In sum, we think that the contributions by Sentinel Physicians for the Environment could be beneficial to investigate the COVID-19 trend as well as the relationship between environmental determinants, mainly air pollution, heat, humidity. We are committed to arranging some initiatives involving local FDs networks.
Last but not least, we are actively available to be involved and promote some international initiatives dealing with COVID-19 pandemics, such as the one shared by WONCA and the environment .
In some cases, comparisons between similar initiatives across countries may provide an opportunity for enhanced understanding of several complex social and environmental factors overlapping in affecting COVID-19 virus transmission.
Such knowledge would depend on collaboration by FDs with national surveys conducted by epidemiologists, and this could be combined with the role of primary care services as contributing to public health response in terms of case identification and contact tracing at the community level. This is expected to result in an improvement of existing interventions at the community level, as well as in the identification of possible novel ones.
Based on the success of similar approaches in Germany and South Korea, the overall benefit of involving FDs and primary health care services into public health responses to COVID-19 could be substantial at the global level.
This paper attempts to highlight that the environmental sensitivity of individual physicians and knowledge of their area, together with clinical expertise, can help detect critical situations and encourage appropriate actions to prevent recurrent threats.
But they need to be supported by providing them instruments to gather sound and evidence-based scientific knowledge both in terms of information and document delivered in timely and proper manner and specific, effective, and motivating training.
Starting from a voluntary initiative such as a WhatsApp chat network, we showed that it could be better developed by using a community of practice device such as Moodle.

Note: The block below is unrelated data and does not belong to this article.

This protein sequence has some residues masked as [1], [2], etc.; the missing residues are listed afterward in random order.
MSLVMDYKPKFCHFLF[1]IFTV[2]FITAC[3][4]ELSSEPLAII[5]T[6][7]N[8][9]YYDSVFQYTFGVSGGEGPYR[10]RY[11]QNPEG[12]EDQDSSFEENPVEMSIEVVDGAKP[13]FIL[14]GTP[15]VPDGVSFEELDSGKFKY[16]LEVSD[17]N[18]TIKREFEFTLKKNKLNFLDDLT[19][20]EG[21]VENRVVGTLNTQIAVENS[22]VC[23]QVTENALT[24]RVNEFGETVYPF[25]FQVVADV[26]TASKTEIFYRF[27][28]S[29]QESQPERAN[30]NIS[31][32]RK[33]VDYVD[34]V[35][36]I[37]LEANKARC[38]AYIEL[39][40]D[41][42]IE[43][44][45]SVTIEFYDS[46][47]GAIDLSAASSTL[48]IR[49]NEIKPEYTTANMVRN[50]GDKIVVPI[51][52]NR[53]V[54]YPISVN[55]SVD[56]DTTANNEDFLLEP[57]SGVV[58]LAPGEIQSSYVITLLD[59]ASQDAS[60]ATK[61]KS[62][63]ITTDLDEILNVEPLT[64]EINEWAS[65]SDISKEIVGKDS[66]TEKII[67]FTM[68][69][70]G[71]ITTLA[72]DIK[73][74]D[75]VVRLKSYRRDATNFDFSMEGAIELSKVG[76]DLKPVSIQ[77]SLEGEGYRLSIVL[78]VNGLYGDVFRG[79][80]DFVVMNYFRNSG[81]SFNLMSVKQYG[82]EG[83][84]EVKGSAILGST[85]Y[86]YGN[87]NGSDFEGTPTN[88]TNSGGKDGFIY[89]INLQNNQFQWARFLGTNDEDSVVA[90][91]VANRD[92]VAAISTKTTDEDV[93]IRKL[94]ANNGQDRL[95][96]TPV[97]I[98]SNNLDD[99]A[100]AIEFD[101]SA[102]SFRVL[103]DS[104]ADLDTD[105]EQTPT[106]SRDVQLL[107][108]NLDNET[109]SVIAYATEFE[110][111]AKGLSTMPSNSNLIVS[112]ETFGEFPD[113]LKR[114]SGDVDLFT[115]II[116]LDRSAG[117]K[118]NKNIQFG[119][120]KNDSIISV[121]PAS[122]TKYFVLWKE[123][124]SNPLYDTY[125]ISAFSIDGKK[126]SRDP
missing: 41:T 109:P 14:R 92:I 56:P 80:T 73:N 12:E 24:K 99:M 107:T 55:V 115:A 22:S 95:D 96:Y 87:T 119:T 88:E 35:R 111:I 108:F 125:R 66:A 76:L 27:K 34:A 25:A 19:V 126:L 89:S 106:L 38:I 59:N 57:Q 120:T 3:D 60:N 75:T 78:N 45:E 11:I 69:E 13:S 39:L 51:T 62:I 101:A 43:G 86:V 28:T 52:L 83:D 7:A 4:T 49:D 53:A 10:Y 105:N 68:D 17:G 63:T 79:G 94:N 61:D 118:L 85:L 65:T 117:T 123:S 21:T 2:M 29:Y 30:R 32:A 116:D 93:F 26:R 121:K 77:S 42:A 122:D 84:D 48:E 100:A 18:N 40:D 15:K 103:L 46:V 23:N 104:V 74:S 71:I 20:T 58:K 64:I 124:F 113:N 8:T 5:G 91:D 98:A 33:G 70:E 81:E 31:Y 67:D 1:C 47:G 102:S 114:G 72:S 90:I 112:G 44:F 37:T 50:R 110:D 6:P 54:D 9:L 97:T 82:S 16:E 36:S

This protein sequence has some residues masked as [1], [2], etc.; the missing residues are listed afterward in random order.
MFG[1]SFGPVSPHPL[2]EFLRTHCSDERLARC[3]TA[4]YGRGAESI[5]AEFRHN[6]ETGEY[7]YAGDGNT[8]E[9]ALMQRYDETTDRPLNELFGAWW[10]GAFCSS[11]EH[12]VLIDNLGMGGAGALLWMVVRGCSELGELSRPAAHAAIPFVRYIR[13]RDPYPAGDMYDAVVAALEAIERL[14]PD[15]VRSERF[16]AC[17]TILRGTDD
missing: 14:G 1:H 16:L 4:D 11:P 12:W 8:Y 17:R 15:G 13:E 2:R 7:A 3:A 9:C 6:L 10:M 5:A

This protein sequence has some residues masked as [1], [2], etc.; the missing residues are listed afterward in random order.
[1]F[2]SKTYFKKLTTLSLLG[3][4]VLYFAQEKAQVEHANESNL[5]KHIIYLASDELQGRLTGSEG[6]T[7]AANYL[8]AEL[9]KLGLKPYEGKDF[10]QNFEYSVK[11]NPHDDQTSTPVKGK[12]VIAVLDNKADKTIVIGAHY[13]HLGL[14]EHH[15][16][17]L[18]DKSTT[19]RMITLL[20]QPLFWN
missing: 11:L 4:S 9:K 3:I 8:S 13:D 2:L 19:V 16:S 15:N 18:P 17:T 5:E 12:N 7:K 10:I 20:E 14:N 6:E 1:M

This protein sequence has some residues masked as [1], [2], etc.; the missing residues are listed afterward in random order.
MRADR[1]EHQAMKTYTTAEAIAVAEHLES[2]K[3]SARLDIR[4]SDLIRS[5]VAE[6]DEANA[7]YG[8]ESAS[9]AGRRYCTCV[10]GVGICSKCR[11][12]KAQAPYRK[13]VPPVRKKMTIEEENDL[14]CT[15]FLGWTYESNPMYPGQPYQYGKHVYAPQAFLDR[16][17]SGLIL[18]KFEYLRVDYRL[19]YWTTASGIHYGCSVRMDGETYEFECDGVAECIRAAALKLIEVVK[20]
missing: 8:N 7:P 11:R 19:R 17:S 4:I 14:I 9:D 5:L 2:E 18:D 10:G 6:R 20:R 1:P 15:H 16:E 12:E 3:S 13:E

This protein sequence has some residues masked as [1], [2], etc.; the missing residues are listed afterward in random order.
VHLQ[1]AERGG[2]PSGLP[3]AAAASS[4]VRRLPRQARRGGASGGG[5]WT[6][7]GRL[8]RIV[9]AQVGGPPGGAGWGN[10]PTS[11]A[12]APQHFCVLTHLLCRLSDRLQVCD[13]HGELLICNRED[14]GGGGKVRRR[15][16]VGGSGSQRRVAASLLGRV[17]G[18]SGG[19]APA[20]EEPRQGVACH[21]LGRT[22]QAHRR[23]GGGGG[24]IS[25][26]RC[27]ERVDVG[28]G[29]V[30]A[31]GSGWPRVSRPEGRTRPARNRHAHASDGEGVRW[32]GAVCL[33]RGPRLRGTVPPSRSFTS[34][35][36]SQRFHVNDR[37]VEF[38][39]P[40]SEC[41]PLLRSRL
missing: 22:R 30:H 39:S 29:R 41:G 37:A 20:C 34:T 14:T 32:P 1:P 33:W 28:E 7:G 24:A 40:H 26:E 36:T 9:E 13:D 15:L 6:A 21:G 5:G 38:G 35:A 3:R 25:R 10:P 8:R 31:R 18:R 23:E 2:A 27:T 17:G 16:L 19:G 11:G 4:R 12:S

This lesson should be taken into proper account in the case of COVID-19 pandemic, but also in facing other global threats such as Climate Change and environmental pollution at the local level.
Dr Paolo Lauriola, MD, Associate
Italian National Research Council, Institute of Clinical Physiology,
Unit of Environmental Epidemiology and disease registries.
Scientific Coordinator, RIMSA (ISDE-FNOMCeO);
Via Cimone, 41100 Modena
1. Vitalia Murgia, Primary care paediatrician, RIMSA (ISDE-FNOMCeO), Italy
2. Francesco Romizi, Journalist, communication manager of the International Society Doctors for the Environment ISDE Italia, RIMSA (ISDE-FNOMCeO), Italy
3. Roberto Romizi, Family doctor, International Society Doctors for the Environment (ISDE) Italy
4. Paula de Waal, Università Ca' Foscari Venezia, Italy
5. Fabrizio Bianchi, Epidemiology Unit, Institute of Clinical Physiology, National Research Council, Pisa, Italy
6. Francesco De Tommasi, Family doctor - Local Health Authority, BA; RIMSA (ISDE-FNOMCeO), Italy
7. Marco Calgaro, Family doctor - Local Health Authority, 13 Novara; RIMSA (ISDE-FNOMCeO), Italy
8. Samantha Pegoraro, Italian Climate Network; RIMSA (ISDE-FNOMCeO), Italy
9. Maria Grazia Santamaria, Family doctor, Local Health Authority, Foggia; RIMSA (ISDE-FNOMCeO) Italy,
10. Alice Serafini, General Practitioners’ training course trainee, Local Health Authority Modena; RIMSA (ISDE-FNOMCeO) Italy
11. Emanuele Vinci,” Health and Environment” working group, National Medical Boards Federation (FNOMCeO), Italy
12. Giovanni Leonardi, Epidemiologist, London School of Hygiene and topical Medicine, UK
13. Paolo Lauriola. Scientific Coordinator, RIMSA (ISDE-FNOMCeO); Epidemiology Unit, Institute of Clinical Physiology, National Research Council, Pisa, Italy
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Competing interests: No competing interests